Long before the ink dries on the legal agreement to acquire a company or to merge two entities, the integration strategy should be clear, but the timing can be tricky. Attempting to fill in the details too soon can take eyes off the integration. When that happens—often in response to pressure from investors, analysts, and other stakeholders—an incoherent story emerges. Effective integration considers both the internal landscape and the external panorama—with customers central and critical to all decisions.
In the heat of finalizing the deal, integration is often left until the last minute or given short shrift. Rather than roll the dice, consider the following framework, the Five Essential Decisions of Successful Mergers or Acquisitions.
Review of the parent company’s strategy and forces affecting it sets the stage for examination of the target’s strategy. The success of the integration process then depends largely on senior leaders taking a holistic look at both companies. This process should circle back to strategic questions that will illuminate cultural differences, clarify which parts of the companies that should be integrated, and which should remain separate. Not all acquisitions require integration, however; sometimes the parent company will decide to run the newly acquired company as a separate entity.The success of the integration process then depends largely on senior leaders taking a holistic look at both companies. Click To Tweet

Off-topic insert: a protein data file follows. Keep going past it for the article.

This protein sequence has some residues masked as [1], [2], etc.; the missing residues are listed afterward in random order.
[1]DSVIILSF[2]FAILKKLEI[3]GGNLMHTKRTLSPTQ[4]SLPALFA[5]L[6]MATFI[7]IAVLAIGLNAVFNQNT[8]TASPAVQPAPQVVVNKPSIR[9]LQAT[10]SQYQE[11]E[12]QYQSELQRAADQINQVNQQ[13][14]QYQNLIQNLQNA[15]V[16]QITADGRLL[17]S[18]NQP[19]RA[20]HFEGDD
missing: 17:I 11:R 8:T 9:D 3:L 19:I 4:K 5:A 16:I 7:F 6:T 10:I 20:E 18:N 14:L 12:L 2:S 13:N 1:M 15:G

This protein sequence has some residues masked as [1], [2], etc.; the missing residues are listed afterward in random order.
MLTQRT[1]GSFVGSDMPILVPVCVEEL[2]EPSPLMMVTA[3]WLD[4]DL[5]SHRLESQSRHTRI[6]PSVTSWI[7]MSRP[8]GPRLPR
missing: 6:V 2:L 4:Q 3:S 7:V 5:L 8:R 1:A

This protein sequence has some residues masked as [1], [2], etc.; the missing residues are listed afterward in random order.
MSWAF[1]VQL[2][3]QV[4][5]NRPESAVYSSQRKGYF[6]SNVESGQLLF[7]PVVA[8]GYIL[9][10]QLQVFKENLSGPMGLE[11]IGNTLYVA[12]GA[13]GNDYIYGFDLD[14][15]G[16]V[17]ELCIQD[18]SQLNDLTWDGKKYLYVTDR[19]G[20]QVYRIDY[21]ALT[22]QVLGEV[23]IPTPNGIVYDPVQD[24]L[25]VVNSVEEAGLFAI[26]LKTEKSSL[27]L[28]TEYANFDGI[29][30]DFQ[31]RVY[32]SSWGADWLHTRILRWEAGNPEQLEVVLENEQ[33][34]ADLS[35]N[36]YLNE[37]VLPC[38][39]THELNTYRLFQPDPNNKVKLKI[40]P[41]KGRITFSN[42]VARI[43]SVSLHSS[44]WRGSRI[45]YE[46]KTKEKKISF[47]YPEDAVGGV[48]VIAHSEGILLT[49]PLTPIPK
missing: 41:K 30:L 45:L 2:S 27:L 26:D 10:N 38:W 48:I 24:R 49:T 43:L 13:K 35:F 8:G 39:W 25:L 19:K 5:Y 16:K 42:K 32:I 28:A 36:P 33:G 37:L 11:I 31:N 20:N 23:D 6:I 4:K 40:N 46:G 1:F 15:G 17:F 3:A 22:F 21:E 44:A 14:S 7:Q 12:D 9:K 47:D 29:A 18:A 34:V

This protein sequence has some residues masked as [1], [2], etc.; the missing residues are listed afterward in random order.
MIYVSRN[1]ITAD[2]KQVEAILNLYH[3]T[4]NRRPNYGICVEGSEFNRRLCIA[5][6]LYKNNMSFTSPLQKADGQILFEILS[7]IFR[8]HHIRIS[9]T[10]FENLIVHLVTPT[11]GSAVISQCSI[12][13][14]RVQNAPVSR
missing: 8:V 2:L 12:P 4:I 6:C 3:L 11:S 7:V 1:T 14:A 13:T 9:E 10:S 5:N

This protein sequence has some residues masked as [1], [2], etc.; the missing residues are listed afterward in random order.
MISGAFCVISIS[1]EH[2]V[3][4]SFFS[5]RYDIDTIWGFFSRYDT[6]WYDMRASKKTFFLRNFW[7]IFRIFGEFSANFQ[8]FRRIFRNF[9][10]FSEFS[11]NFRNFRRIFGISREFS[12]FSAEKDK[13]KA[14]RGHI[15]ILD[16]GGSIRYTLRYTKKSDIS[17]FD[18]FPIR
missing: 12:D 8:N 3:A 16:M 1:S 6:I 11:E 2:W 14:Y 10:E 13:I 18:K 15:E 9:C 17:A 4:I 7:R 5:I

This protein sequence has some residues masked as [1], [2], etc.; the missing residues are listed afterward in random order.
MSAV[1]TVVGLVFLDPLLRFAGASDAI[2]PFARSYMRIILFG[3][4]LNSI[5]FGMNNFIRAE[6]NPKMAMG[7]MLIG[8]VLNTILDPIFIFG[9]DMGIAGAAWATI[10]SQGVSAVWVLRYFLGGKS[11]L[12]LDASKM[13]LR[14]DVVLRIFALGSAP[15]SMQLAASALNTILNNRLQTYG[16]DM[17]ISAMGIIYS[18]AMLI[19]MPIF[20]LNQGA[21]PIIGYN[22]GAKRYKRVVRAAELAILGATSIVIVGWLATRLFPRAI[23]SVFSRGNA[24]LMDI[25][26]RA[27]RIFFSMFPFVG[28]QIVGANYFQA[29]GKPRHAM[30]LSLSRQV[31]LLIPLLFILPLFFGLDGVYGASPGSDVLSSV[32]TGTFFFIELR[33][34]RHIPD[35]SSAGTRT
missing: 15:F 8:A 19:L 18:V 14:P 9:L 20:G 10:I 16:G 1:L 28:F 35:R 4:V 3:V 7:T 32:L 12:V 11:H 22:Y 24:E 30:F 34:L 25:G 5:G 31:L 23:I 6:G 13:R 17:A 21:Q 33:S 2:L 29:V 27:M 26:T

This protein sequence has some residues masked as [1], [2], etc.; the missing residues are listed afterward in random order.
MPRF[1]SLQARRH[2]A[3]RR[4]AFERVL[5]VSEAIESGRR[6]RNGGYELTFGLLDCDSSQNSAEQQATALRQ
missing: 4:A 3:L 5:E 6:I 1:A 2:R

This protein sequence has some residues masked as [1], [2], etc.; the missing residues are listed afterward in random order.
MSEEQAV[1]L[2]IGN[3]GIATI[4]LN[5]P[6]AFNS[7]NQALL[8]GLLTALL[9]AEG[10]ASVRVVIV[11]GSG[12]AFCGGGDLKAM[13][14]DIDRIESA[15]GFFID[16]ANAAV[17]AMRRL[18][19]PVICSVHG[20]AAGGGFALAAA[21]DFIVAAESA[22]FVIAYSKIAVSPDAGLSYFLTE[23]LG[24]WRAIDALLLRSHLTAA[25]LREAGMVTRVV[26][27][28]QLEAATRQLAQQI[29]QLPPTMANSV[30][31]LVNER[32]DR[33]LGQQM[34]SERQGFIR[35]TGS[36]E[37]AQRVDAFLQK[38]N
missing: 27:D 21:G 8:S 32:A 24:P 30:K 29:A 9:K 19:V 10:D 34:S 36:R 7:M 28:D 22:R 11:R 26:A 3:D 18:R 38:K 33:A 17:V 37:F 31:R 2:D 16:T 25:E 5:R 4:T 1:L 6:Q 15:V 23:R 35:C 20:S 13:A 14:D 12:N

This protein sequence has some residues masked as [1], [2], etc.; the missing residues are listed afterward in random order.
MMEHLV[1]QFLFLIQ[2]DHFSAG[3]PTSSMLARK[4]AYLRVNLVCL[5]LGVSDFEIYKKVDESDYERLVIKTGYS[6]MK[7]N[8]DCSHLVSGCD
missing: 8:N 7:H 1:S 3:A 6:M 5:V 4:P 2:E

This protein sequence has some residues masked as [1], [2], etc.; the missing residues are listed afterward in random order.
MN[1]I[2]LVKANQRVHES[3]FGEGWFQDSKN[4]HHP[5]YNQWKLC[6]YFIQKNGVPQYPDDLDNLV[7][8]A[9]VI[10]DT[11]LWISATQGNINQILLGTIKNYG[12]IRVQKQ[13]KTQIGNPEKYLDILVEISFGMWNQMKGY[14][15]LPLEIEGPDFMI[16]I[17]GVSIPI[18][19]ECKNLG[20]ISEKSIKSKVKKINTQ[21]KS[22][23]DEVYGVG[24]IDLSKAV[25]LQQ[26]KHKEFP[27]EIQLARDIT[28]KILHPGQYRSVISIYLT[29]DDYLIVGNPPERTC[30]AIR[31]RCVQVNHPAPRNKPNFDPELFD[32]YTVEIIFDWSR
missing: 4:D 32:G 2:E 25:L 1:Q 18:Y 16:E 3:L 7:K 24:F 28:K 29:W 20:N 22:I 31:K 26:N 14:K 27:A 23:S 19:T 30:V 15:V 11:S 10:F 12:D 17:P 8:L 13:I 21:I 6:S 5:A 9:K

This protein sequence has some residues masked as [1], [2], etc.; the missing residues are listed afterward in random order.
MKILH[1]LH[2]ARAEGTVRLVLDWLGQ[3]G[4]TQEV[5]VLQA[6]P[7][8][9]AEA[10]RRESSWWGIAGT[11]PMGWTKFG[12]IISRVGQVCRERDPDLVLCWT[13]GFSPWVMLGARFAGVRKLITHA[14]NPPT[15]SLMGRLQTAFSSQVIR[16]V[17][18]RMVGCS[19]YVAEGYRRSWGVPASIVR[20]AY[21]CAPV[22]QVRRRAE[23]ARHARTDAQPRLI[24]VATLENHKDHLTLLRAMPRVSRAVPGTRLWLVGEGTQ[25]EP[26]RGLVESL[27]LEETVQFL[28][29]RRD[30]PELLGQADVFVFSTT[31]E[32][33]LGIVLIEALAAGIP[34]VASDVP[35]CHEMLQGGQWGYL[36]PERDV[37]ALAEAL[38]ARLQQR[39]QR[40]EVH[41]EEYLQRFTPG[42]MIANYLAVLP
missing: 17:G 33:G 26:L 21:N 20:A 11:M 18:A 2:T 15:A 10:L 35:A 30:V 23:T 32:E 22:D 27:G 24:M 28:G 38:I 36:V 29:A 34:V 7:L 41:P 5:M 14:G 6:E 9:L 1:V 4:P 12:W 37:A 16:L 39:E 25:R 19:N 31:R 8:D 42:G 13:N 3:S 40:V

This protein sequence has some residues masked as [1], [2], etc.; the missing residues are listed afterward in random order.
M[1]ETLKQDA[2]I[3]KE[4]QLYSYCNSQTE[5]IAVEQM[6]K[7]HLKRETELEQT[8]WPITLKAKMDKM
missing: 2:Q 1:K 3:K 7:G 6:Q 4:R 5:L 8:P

If you had evaluated Blockbuster in 2002, while Netflix was in its infancy and the web still nascent technology, you would have given the company high marks as an acquisition target. But if you had asked how well prepared they were to deal with emerging distribution systems, you would have felt less confident about their ability even to sustain their value. With some vision, you might have predicted they were six years from irrelevancy and nine years from bankruptcy. The same test would apply to companies in the music and publishing industries over the last five to seven years.
Some authors refer to “incompatible business models” undermining a deal, but what does that really suggest? It means that when companies make money in vastly different ways, doing extremely different things, and no one recognizes it, joining them is challenging, costly, and probably ill-advised. If you don’t understand how the other company makes money, it is impossible to assess the pragmatics of their growth plans. Over-confidence in creating projected future value creates its own set of problems—ones that can increase in complexity if no one challenges assumptions.
Once the acquirer understands the financial picture and assesses the credibility of the projections, they can make integration plans more rationally. For example, the new joint operation will need to look different, depending upon whether the new organization will increase only in size or whether it will grow in scope as well.